The practice caught on in early November when many districts in the Southeast opted to create a long weekend by canceling school on Nov. 12, the Friday after Veterans Day, according to Burbio, a Pelham, N.Y., data company that is monitoring K-12 school closures in 5,000 districts across the country. The announcement of closures accelerated in the middle of the month as many school districts decided to cancel classes the entire week of Thanksgiving, said Dennis Roche, Burbio president.
“The volume was really high, really quickly,” he said.
There have been at least 3,145 school closures specifically for mental-health needs so far this year, predominantly in North Carolina, Virginia and Missouri, according to Burbio. That represents more than a third of the 8,692 school closures so far this year, which have mostly been for quarantine or staffing reasons.
To learn more, go here.
As public schools are depopulating, Los Angeles could be hit even harder than other districts, as attendance is off by 27,000 students, or 6 percent of the total. That number could balloon when a strict vaccine mandate for students 12 and older goes into effect after Christmas break in January. At this time, 34,000 students are not fully vaxed, and needless to say, any easing of Covid mandates is a non-starter for the United Teachers of Los Angeles.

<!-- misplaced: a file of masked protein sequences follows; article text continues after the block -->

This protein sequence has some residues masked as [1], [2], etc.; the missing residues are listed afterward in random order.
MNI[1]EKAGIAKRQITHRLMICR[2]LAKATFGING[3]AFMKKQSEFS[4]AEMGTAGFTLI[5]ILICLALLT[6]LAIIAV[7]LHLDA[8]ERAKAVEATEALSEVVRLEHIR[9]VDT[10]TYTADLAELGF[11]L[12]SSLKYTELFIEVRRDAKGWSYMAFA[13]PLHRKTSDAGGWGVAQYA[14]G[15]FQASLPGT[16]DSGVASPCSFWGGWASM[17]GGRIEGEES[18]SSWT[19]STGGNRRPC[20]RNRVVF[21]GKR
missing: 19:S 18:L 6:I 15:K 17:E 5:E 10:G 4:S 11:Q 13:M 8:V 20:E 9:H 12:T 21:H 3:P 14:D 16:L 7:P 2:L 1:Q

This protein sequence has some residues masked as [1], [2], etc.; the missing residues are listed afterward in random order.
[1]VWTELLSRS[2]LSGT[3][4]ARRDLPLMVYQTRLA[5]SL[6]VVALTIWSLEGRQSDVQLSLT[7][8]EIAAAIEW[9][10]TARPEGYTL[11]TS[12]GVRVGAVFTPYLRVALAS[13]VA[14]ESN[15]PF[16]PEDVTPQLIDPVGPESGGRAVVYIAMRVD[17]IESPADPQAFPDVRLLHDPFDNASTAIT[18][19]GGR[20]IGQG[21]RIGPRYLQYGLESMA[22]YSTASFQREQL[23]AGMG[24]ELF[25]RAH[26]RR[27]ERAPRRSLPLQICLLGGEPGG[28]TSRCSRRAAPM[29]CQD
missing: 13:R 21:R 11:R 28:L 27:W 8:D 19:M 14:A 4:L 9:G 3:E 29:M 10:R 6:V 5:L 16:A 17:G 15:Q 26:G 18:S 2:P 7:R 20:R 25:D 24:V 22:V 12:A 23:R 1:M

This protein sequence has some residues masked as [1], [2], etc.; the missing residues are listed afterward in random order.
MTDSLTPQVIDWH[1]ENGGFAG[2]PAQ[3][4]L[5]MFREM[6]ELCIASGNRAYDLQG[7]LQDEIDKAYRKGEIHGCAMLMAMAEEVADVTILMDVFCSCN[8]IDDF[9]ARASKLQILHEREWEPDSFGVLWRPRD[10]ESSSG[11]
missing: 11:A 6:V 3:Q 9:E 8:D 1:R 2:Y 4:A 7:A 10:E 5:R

Families that don’t comply will have to enroll their children outside of L.A. Unified or transfer them to City of Angels, an independent study program that was adapted this year to include some live online instruction. City of Angels has been beset by staffing shortages and instability. Parents of students with special needs have been particularly upset at the limitations of the program — and many students waited weeks before being able to receive any meaningful instruction.